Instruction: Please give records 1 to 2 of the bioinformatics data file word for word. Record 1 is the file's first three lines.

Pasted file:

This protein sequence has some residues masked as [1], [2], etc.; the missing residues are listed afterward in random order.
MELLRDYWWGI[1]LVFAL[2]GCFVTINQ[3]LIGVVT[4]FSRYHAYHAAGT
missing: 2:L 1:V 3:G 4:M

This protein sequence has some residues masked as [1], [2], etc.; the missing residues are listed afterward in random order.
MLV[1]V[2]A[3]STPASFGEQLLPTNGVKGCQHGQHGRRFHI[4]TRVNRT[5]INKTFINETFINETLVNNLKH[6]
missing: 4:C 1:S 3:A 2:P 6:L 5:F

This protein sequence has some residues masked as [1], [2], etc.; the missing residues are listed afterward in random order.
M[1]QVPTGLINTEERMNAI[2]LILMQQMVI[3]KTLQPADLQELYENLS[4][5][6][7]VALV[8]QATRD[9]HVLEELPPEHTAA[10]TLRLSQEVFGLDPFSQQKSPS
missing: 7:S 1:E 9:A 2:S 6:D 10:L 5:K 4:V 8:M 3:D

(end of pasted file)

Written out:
This protein sequence has some residues masked as [1], [2], etc.; the missing residues are listed afterward in random order.
MELLRDYWWGI[1]LVFAL[2]GCFVTINQ[3]LIGVVT[4]FSRYHAYHAAGT
missing: 2:L 1:V 3:G 4:M

This protein sequence has some residues masked as [1], [2], etc.; the missing residues are listed afterward in random order.
MLV[1]V[2]A[3]STPASFGEQLLPTNGVKGCQHGQHGRRFHI[4]TRVNRT[5]INKTFINETFINETLVNNLKH[6]
missing: 4:C 1:S 3:A 2:P 6:L 5:F